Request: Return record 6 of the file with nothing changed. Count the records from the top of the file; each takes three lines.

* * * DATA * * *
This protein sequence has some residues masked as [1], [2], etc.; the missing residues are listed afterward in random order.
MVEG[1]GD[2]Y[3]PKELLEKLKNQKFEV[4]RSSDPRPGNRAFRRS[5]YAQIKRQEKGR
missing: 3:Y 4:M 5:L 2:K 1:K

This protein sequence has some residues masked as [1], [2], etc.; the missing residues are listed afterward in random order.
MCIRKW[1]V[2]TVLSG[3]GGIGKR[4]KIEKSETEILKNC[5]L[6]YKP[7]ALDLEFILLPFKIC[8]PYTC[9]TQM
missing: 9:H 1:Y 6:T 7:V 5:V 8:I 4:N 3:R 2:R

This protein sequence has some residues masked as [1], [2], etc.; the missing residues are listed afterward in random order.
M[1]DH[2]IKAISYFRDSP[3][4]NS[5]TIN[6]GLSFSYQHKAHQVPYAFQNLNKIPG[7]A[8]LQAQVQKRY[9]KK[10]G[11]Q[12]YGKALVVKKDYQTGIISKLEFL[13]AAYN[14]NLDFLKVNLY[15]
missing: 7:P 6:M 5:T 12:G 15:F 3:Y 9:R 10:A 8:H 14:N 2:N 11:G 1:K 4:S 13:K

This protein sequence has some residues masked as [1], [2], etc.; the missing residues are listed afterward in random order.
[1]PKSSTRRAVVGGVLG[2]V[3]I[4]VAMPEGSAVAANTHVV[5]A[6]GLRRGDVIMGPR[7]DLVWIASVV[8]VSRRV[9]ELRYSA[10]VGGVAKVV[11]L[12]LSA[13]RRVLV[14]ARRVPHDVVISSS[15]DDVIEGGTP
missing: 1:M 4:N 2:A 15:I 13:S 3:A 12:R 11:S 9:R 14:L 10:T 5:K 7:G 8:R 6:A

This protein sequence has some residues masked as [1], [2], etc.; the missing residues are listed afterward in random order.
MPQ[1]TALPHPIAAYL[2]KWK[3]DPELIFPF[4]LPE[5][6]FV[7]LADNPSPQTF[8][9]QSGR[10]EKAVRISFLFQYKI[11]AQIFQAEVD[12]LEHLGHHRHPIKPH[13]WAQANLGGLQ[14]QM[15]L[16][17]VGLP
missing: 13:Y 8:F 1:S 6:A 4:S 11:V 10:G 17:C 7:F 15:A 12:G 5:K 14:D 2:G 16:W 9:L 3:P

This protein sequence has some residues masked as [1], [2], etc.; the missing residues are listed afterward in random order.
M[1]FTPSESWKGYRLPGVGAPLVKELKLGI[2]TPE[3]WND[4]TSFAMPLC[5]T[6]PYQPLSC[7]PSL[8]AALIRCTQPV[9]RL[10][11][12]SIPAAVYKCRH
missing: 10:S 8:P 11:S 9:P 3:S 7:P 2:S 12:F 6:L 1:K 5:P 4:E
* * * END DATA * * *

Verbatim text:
This protein sequence has some residues masked as [1], [2], etc.; the missing residues are listed afterward in random order.
M[1]FTPSESWKGYRLPGVGAPLVKELKLGI[2]TPE[3]WND[4]TSFAMPLC[5]T[6]PYQPLSC[7]PSL[8]AALIRCTQPV[9]RL[10][11][12]SIPAAVYKCRH
missing: 10:S 8:P 11:S 9:P 3:S 7:P 2:S 12:F 6:L 1:K 5:P 4:E